Perfect Sound Forever


Portrait of a concert pianist
by Neila Mezynski
(February 2009)

Striding across the stage in a determined and focused manner, Thomas Hansen seats himself in front of the piano. He's all business. After adjusting the piano bench, he is ready to perform.

Hansen has been performing for a quarter-century. Born in Massachusetts, near Boston, in 1956, he started exploring the piano at age four. His parents enrolled young Thomas in the New England Conservatory Preparatory Division, a pretty hefty institution for a 5 year old. There, he was introduced to fine instruction and music theory through Shari Fleming, Robert Sherwood and Tibor Szasz. Hansen states, "I think it is really important for pianists to have a well rounded musical education." And that he did, playing music of the Beatles and other pop music by ear that was popular in the '60's. Imitation is one way of learning when first starting out in any art form and that is a part of how Hansen learned.

In high school, Hansen was taught to play the organ by Edwin Swanborn. He says "I was interested in all the sounds and power of the instrument." This early introduction to the variation of sound was integral to his later, broad understanding of the piano. He offers that "I learned a lot about legato playing from that experience."

Hansen recounts that instructor Tibor Szasz introduced him to the colorful Theodore Lettvin (another teacher and concert pianist) whom Hansen worked with all through college; at the New England Conservatory and then through the University of Michigan. Lettvin was Hansen's first important teacher, introducing him to working and performing with other artists and this enriching experience has carried over into his professional life. Hansen states "Lettvin was a very fine pianist and a bit of a character," he kept very long teaching hours starting early in the morning and sometimes going well past midnight. Hansen was often Lettvin's first student, sometimes arriving with frost bitten hands at 7:00A.M, having ridden 10 minutes on his bike; a typical Boston winter for an atypical pianist. Hansen says that Lettvin was an active performer and eventually Hansen started playing 2nd piano when Lettvin needed to rehearse concerti for his concert tours as Hansen filled in the "orchestra" parts. He recalls that "his colleagues refer to him as the 'Hansen Philharmonic.' Such an important influence was Lettvin that upon learning that he was leaving the New England Conservatory to teach at the University of Michigan, Hansen paused for a second and then asked the maestro "what's the tuition there"? An exodus of students then ensued from New England to Michigan; from a cold place to an even colder place. All for the love of a good teacher.

Hansen later received his Master's at University of Michigan and upon returning to Massachusetts, he received his Bachelor of Music degree from the New England Conservatory and started teaching and performing at the South Shore Conservatory; a time he says he will "always remember fondly." "It was an exciting time as a new facility was being built and we got to break it in."

He also gained the admiration of the press with the Boston Globe gushing about his performance of MacDowell Concerto No. 2 with the Concord (MA) Orchestra around 1972 or 1973, saying that the performance "left no doubt about his fluency and the cleanness and lack of hokum in his lively playing were most commendable."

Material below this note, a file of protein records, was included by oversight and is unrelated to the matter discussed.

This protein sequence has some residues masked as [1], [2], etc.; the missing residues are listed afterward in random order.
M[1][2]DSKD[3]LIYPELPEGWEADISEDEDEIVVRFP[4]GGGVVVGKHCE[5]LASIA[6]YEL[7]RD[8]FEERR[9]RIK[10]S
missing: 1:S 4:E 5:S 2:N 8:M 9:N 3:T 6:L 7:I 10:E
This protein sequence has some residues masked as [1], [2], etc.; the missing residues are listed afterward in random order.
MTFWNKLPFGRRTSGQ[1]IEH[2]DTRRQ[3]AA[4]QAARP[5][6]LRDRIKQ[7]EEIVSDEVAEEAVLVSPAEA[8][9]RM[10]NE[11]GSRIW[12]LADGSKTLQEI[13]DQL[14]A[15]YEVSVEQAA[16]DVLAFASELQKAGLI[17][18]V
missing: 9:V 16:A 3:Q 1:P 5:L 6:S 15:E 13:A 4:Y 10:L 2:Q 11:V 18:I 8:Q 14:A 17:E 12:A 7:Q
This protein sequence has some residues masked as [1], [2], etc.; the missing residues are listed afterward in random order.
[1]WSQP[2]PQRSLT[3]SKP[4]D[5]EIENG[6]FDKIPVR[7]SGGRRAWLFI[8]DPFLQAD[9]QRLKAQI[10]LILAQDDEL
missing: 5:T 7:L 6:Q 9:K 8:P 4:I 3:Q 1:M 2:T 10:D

Moving to California in 1981, Hansen met perhaps his greatest mentor, Thomas LaRatta, the director of the Crestmont Conservatory of Music in San Mateo and also on the faculty of Notre Dame de Namur in Belmont. Hansen says he was a profound influence upon his work. "My musical life was forever changed by learning not only the 'how' but the 'why' about so many things at the piano and about music in general."

Nowadays, Hansen enjoys playing duets and duo-piano concerts with long time friend, Daniel Glover. Hansen also finds joy in coaching chamber music. Hansen says the life of a concert pianist is a solitary one so "getting together with other musicians is marvelous."

The analytical Hansen feels every piece is a puzzle so teaching presents great rewards, allowing him the opportunity to not only "find the way in and make it sing" but to develop and mentor a young student along the way. Hansen also taught at Nueva School in Hillsborough, CA and taught at Ecole NotreDame des Victoires in San Francisco. He feels he has been very fortunate "to know so many wonderful musicians and is doing his best to pass it on."

Hansen performs with several symphonies in the Bay area, two being the Peninsula Symphony and the Redwood Symphony. He also performed an all Liszt recital in the Netherlands in May 1989, using an 1866 Steinway; the same piano the great Franz Liszt played no less.

In January 2008, I heard him play the original version of the Sonata #2 of Rachmaninoff, a formidable work and one that Hansen played with abandonment and nuance. "A joyful experience", Hansen reported. Having heard him play several composers' work over the years, I asked him if there was a composer for whom he felt a special affinity and he related a story of the pianist Arthur Rubenstein. When asked this same question, the great pianist stated, "whoever I am playing at the moment." Hansen agrees with that sentiment.

Hansen is in his element when performing, stating that "I love performing although I always wish I had just a little more time to practice." I think that's a universal feeling among artists, 'just a little more time.'

Thomas Hansen resides with his wife in San Mateo, CA. He will play a solo recital at Crestmont Conservatory of Music in San Mateo in May 2009. See his home page at

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